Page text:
R.S. Hess’s “Language of the Pentateuch” article consist of three sections: “A discussion of the history of languages in and around Palestine during the third and second millennia b.c., a consideration of the grammar and style of the Pentateuch’s language in comparison with Classical Hebrew, and a study of those linguistic elements within the Pentateuch that might relate it to the period in which the narratives and events recorded in Genesis through Deuteronomy claim to have taken place” (491).

He offers a survey of Pentateuchal chronology, marking the date of the exodus as “sometime between the fifteenth century b.c and the end of the thirteenth century b.c.” (492), part of the Late Bronze Age. The Hebrew language is part of a family of West or Northwest Semitic dialects. There are not immense differences between the language of the Pentateuch and the language of (presumably) later Old Testament texts, but Hess does point out research around some “distinctive elements found in the Pentateuch that might set it apart from the grammar of the remainder of biblical Hebrew” (493), though these are few. Hess holds to an “early date” for at least the initial writing of the Pentateuch.

This particular article was a bit dry at times, but the level of detail is still to be appreciated.

So far my overall impression of the dictionary is positive. I will write more about it later. UPDATE: Part 2 is here.

The Dictionary is on Amazon here (in print) and at Logos here. My thanks to Logos for the review copy.

And God planted a garden…

[R]econciliation has too often been discussed in Christian circles as if it took place in a vacuum, as if only people and not trees, rivers, mountains and farms are swept up in God’s redemptive drama. Our aim, then, is to point our attention back to the land, to say what a faithful life on it might look like, and to show that the land–indeed, the entire cosmos–is inextricably bound up in God’s salvation through Jesus Christ (see Col 1:20).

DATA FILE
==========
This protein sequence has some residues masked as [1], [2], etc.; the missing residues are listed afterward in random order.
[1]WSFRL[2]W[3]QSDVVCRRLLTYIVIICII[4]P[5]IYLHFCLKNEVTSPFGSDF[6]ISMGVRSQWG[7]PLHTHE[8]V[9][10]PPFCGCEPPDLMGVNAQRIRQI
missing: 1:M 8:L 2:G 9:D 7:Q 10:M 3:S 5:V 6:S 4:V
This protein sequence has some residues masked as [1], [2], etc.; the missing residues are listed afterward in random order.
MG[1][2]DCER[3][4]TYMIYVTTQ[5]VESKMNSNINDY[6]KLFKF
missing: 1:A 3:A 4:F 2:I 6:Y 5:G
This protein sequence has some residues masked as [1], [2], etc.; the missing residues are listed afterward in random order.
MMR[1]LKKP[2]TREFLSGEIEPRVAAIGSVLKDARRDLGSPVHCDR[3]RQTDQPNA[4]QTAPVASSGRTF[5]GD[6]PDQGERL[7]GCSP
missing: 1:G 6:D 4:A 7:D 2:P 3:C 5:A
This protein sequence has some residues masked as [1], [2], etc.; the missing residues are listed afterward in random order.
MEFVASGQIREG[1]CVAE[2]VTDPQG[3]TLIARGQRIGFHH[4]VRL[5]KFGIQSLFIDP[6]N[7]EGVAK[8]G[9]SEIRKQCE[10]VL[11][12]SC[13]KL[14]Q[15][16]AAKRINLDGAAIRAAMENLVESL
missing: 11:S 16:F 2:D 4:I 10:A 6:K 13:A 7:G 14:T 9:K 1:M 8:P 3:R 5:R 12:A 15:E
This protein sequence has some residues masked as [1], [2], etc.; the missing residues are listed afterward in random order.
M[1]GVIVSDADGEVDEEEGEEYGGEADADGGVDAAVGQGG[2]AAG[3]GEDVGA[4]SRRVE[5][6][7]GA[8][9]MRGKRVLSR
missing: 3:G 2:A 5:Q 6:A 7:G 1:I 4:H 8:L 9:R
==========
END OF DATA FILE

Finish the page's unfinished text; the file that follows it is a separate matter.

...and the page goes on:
–Fred Bahnson & Norman Wirzba in Making Peace with the Land

The newest offering from IVP Books’ Resources for Reconciliation series is Making Peace with the Land: God’s Call to Reconcile with CreationThe Resources for Reconciliation series pairs a practitioner with an academician, who then together address the theology and practice of reconciliation in a given sphere of life. The first book in the series, Reconciling All Things, profoundly influenced my development of a Biblical theology of justice and reconciliation.

Practitioner Fred Bahnson is an agriculturalist and writer (and excellent theologian); academician Norman Wirzba is a theology professor at Duke Divinity School (and grounded practitioner). Making Peace with the Land makes the Biblical case that “redemption is cosmic,” and so extends to the whole created order, not just humanity. God wants all creatures (“human and nonhuman”) to be “reconciled with each other and with God.” In other words, our Biblical theology of reconciliation is anemic if it does not extend to a loving stewardship of the whole of God’s creation. The authors warn against “ecological amnesia.”

Our “ecological amnesia” is at its core a theological issue. God is God of the soil, a gardener who loves the soil and brings forth life through it (as noted in Genesis). But we have worked against the land in developing systems and structures for farming that draw heavily on “our own agricultural scheme” and “monocultures of annual crops.” Instead we need to “look to nature as a model for how to practice agriculture,” engaging in what Bahnson calls regenerative agriculture, founded on the truth that “the ecosystems in which we find ourselves–created by God and deemed ‘very good’–are far more adept at growing things than we are.” The profile in chapter 6 of the work of ECHO (Educational Concerns for Hunger Organization) both astounded and inspired me. (Check out ECHO here.)

Bahnson and Wirzba are compelling: “Surely it is a contradiction to profess belief in the Creator while showing disregard or disdain for the works of the Creator’s hands.” After reading a lengthy description of how Chicken McNuggets are made, I was about ready to become a vegetarian. Regardless of how the phrase “animal rights” makes you feel, animal torture is not possibly justifiable by those who have been called to co-steward the creation with God.